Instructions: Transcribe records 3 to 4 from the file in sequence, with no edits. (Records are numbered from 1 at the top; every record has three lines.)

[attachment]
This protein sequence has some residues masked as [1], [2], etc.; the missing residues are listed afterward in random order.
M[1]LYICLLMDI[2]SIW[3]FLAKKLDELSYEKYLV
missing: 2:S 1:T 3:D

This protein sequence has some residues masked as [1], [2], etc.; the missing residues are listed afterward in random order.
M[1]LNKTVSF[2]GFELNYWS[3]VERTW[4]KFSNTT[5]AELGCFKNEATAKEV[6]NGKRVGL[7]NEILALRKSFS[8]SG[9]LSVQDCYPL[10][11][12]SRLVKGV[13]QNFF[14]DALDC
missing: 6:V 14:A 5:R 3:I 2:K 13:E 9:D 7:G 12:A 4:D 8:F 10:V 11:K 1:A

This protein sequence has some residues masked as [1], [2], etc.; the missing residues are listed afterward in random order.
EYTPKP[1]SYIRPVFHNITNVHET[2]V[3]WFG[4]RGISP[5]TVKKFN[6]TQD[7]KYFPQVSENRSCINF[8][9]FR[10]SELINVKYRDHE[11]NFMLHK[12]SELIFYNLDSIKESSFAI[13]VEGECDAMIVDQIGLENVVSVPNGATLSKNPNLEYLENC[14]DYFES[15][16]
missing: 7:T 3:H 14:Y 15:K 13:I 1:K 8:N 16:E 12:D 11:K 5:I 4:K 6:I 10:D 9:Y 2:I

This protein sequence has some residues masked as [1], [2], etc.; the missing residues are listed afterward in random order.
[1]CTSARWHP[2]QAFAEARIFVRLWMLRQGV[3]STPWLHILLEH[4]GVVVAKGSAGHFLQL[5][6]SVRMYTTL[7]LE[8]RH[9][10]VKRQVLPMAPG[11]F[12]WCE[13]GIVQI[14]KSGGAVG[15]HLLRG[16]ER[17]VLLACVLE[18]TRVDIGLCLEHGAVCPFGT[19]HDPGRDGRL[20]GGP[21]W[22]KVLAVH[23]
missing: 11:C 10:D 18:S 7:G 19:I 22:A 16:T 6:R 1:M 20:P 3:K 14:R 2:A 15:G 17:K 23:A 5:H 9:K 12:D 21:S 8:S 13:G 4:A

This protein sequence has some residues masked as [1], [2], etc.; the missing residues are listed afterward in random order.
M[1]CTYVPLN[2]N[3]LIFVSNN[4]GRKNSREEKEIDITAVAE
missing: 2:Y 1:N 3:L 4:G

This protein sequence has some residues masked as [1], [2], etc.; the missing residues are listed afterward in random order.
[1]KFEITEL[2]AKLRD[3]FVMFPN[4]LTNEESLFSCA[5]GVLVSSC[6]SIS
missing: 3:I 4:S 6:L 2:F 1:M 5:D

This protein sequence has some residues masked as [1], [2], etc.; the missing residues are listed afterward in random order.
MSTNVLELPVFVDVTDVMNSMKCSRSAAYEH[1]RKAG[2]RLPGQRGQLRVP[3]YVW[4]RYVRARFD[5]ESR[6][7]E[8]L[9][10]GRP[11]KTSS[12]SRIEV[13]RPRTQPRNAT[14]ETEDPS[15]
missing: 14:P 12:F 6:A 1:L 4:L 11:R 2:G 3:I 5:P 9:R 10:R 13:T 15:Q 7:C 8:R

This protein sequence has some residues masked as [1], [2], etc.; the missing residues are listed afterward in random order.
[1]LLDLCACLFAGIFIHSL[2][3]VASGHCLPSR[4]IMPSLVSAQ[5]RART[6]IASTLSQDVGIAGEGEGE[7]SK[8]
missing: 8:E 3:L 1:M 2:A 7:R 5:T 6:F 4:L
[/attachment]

This protein sequence has some residues masked as [1], [2], etc.; the missing residues are listed afterward in random order.
EYTPKP[1]SYIRPVFHNITNVHET[2]V[3]WFG[4]RGISP[5]TVKKFN[6]TQD[7]KYFPQVSENRSCINF[8][9]FR[10]SELINVKYRDHE[11]NFMLHK[12]SELIFYNLDSIKESSFAI[13]VEGECDAMIVDQIGLENVVSVPNGATLSKNPNLEYLENC[14]DYFES[15][16]
missing: 7:T 3:H 14:Y 15:K 13:I 1:K 8:N 16:E 12:D 11:K 5:I 4:K 6:I 10:D 9:Y 2:I

This protein sequence has some residues masked as [1], [2], etc.; the missing residues are listed afterward in random order.
[1]CTSARWHP[2]QAFAEARIFVRLWMLRQGV[3]STPWLHILLEH[4]GVVVAKGSAGHFLQL[5][6]SVRMYTTL[7]LE[8]RH[9][10]VKRQVLPMAPG[11]F[12]WCE[13]GIVQI[14]KSGGAVG[15]HLLRG[16]ER[17]VLLACVLE[18]TRVDIGLCLEHGAVCPFGT[19]HDPGRDGRL[20]GGP[21]W[22]KVLAVH[23]
missing: 11:C 10:D 18:S 7:G 19:I 22:A 16:T 6:R 1:M 20:P 3:K 14:R 2:A 15:G 17:K 23:A 5:H 9:K 12:D 21:S 8:S 13:G 4:A